Republican Ted Cruz is holding a slight advantage over Donald Trump while Democrat Hillary Clinton is holding a small lead over rival Bernie Sanders in Iowa's presidential nominating contest, the first in the 2016 race for the White House.

Cruz, a conservative senator from Texas, led the billionaire businessman 27.9 percent to 24.5 percent in the Republican race with 76 percent of the precincts reporting results.

Marco Rubio, a senator from Florida, was in third place with 22.7 percent, making him easily the leader among establishment candidates.

Clinton, a former secretary of state, held a lead of 50.4 percent in the Democratic race compared to 49.0 percent for Sanders, a self-styled democratic socialist senator from the state of Vermont, with 64 percent of the precincts reporting.

  Voting to begin in key US state of Iowa

Earlier, US presidential candidates descended on Iowa to campaign for their party nominations in the first voting contest of the 2016 elections.

Al Jazeera's Kimberly Halkett, reporting from Des Moines in Iowa, said candidates spent the final hours holding rallies and urging supporters to come out and caucus.

"Turnout is critical for all the candidates. That's why over the weekend, the Clinton campaign reached out to more than 125,000 households," she said.

"Clinton is struggling to overcome issues of trust and a scandal involving her use of a private email server while Secretary of State."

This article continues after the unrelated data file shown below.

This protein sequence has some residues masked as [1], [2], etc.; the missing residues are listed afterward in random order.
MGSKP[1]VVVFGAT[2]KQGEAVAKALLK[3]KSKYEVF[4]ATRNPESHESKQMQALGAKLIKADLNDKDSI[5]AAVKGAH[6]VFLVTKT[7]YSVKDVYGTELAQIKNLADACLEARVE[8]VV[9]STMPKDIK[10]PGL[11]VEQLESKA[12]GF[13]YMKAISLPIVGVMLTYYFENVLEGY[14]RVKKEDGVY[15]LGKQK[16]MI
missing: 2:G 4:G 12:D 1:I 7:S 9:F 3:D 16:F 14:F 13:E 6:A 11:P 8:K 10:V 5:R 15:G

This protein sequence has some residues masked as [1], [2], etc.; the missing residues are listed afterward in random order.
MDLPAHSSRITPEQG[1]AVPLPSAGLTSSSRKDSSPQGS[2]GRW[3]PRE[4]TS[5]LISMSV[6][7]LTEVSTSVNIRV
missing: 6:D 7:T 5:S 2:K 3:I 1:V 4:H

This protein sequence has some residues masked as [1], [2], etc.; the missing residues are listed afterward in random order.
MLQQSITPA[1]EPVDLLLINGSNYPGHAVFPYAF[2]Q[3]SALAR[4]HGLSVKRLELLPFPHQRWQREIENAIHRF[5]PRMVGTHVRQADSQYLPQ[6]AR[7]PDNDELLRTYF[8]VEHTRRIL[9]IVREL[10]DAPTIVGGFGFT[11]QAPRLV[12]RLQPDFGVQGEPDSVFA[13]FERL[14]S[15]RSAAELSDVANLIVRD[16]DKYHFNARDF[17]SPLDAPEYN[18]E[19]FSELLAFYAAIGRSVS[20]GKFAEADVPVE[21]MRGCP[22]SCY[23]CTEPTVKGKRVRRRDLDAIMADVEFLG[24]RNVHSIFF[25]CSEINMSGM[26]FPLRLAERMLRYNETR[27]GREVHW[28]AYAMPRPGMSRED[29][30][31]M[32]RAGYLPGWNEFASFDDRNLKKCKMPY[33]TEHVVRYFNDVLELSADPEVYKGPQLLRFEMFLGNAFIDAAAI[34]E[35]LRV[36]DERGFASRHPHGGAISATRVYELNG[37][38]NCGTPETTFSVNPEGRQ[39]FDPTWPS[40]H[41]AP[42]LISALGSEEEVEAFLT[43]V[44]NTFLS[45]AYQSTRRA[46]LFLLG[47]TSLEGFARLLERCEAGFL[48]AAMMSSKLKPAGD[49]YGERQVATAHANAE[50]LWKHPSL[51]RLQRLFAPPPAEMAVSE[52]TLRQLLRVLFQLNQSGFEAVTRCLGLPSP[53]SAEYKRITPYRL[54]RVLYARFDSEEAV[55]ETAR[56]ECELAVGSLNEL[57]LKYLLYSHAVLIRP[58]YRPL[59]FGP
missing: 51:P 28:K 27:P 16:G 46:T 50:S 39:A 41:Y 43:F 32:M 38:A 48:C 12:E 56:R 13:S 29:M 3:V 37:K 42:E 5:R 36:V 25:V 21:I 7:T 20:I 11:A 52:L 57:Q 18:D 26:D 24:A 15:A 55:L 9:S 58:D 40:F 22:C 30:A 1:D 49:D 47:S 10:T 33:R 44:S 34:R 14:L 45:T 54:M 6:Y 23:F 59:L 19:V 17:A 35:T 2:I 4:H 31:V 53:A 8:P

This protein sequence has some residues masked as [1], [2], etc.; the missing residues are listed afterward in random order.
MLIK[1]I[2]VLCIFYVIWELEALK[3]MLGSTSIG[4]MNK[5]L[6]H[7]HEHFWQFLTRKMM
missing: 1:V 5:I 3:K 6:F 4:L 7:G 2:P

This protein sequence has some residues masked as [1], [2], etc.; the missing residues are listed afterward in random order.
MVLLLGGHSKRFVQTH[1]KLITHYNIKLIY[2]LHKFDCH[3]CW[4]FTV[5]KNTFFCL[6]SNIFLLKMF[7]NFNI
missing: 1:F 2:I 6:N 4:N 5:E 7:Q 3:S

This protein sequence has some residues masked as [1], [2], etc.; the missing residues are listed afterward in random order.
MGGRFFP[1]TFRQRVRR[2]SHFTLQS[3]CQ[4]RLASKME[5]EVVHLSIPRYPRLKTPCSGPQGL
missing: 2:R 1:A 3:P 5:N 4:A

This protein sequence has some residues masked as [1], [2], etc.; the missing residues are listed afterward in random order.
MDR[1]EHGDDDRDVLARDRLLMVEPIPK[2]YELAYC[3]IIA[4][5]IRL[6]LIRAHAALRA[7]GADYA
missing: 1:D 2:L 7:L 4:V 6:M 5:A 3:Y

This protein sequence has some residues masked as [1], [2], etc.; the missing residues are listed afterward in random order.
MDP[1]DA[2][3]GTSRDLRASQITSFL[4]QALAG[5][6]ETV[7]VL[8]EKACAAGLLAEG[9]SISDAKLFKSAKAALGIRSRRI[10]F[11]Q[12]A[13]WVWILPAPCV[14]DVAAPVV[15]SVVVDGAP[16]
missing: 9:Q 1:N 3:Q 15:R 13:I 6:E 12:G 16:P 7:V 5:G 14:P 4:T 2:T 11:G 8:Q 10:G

Halkett said while a win in Iowa of the Democratic or Republican caucuses doesn't always point to an eventual win of the nomination, it provides important momentum and and drives donations for further campaigning.

"Historically a win is important for another reason too. No candidate who has finished less than third place has ever gone on to win the White House," she said.

The final major poll of the Iowa campaign, by The Des Moines Register and Bloomberg, found Trump to be leading the Republican race, although many Republicans staunchly oppose the front-runner. 

Other top candidates have less support - but they are also less unpopular. Meaning, Trump is the most polarising contender.

Several findings point to this conclusion. First, just nearly half of likely Republican caucus-goers have a favourable opinion of Trump, while 70 percent like Rubio and 65 percent like Cruz.


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Trump's unfavourable rating (47 percent) is surpassed only by that for Jeb Bush (53 percent).

Also, more would be enthusiastic about Rubio winning the nomination (58 percent,) or Cruz (56 percent), than Trump (44 percent).

Still, a vote can only go to one candidate and Trump is the top choice overall, if the poll is right.

It finds 28 percent for Trump, 23 percent for Cruz, 15 percent for Rubio and the others trailing. Clinton and Sanders are separated by only 3 percentage points, within the margin of error, on the Democratic side.

Among those striving for the Republican party's nomination are two previous Iowa winners who had little apparent success in this Iowa campaign - Mike Huckabee (2008) and Rick Santorum (2012) - and soon may be facing the end of the road.

Two of their partners in the undercard debates, Chris Christie and Rand Paul, clawed their way back to the main debate stage to make their pitch to Iowans and the nation in prime time.

Jeb Bush and Ben Carson, both trying to revive what once looked like promising campaigns, are also in contention, as is Carly Fiorina, who briefly attracted interest early on.

On the other side, former Maryland Governor Martin O'Malley was considered the most endangered Democrat.

Sources close to his campaign told Al Jazeera that O'Malley was expected to suspend his campaign after the Iowa caucuses.

A few departures may happen after Iowa, but New Hampshire on February 9 may be more of a winnowing event, because that is where more of the hopefuls are pinning hopes.

Source: Al Jazeera and agencies